On 7/11/2012 11:14 AM, Stephen P. King wrote:
On 7/11/2012 1:50 PM, John Clark wrote:
A new particle has certainly been found and in the unlikely event it is not the Higgs the response of most physicists would not be "oh, no" but pure delight because then it is something unexpected and even more exotic than the Higgs helping us find new knowledge. If 15 years from now the LHC finds the Higgs and nothing else then they would say "oh,no" because it would have only found what was expected to find, the discovery that the Higgs did not exist would be much more exciting.

 John K Clark
Hi John,

I profoundly disagree. What was found was a curve when the raw data was graphed in a particular way. There is no proof that this curve is uniquely representational of some "particle". The point of the "Oh, no!" is, IMHO, an illustration of the problem of a bias toward a particular measurement basis. We simply are ignoring the fact that QM is telling us that Nature does not have a preference for any particular measurement basis.

But it does.  This is discussed extensively by Schlosshauer in his review 
arXiv:quant-ph/0312059v4 <http://arxiv.org/abs/quant-ph/0312059v4>.  From page 

2. Selection of quasiclassical properties
System-environment interaction Hamiltonians frequently
describe a scattering process of surrounding particles
(photons, air molecules, etc.) interacting with the
system under study. Since the force laws describing such
processes typically depend on some power of distance
(such as ? r-2 in Newton's or Coulomb's force law),
the interaction Hamiltonian will usually commute with
the position basis, such that, according the commutativity
requirement of Eq. (3.21), the preferred basis will be
in position space. The fact that position is frequently
the determinate property of our experience can then be
explained by referring to the dependence of most interactions
on distance (Zurek, 1981, 1982, 1991).
This holds, in particular, for mesoscopic and macroscopic
systems, as demonstrated, for instance, by the
pioneering study of Joos and Zeh (1985), in which sur14
rounding photons and air molecules are shown to continuously
"measure" the spatial structure of dust particles,
leading to rapid decoherence into an apparent (improper)
mixture of wave packets that are sharply peaked in position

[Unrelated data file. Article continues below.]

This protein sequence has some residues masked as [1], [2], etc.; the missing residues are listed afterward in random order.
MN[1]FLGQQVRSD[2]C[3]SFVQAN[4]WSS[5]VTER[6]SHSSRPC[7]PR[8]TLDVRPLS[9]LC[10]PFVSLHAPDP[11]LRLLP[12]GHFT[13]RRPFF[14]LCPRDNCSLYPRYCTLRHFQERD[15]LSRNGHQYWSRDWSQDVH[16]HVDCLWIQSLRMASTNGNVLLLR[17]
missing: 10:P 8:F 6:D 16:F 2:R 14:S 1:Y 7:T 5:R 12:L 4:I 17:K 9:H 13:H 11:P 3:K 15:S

space. Similar results sometimes even hold for microscopic
systems (usually found in energy eigenstates;
see below) when they occur in distinct spatial structures
that couple strongly to the surrounding medium.
For instance, chiral molecules such as sugar are always
observed to be in chirality eigenstates (left-handed and
right-handed) which are superpositions of different energy
eigenstates (Harris and Stodolsky, 1981; Zeh, 2000).
This is explained by the fact that the spatial structure
of these molecules is continuously "monitored" by the
environment, for example, through the scattering of air
molecules, which gives rise to a much stronger coupling
than could typically be achieved by a measuring device
that was intended to measure, say, parity or energy; furthermore,
any attempt to prepare such molecules in energy
eigenstates would lead to immediate decoherence
into environmentally stable ("dynamically robust") chirality
eigenstates, thus selecting position as the preferred
On the other hand, it is well known that many systems,
especially in the microsopic domain, are typically found
in energy eigenstates, even if the interaction Hamiltonian
depends on a different observable than energy, e.g., position.
Paz and Zurek (1999) have shown that this situation
arises when the predominant frequencies present in
the environment are significantly lower than the intrinsic
frequencies of the system, that is, when the separation
between the energy states of the system is greater than
the largest energies available in the environment. Then,
the environment will only be able to monitor quantities
that are constants of motion. In the case of nondegeneracy,
this will be energy, thus leading to the environmentinduced
superselection of energy eigenstates for the system.


We humans do indeed have a bias due to our over-dependence on our binocular vision when it comes to our imaginations of the basic properties of our universe.

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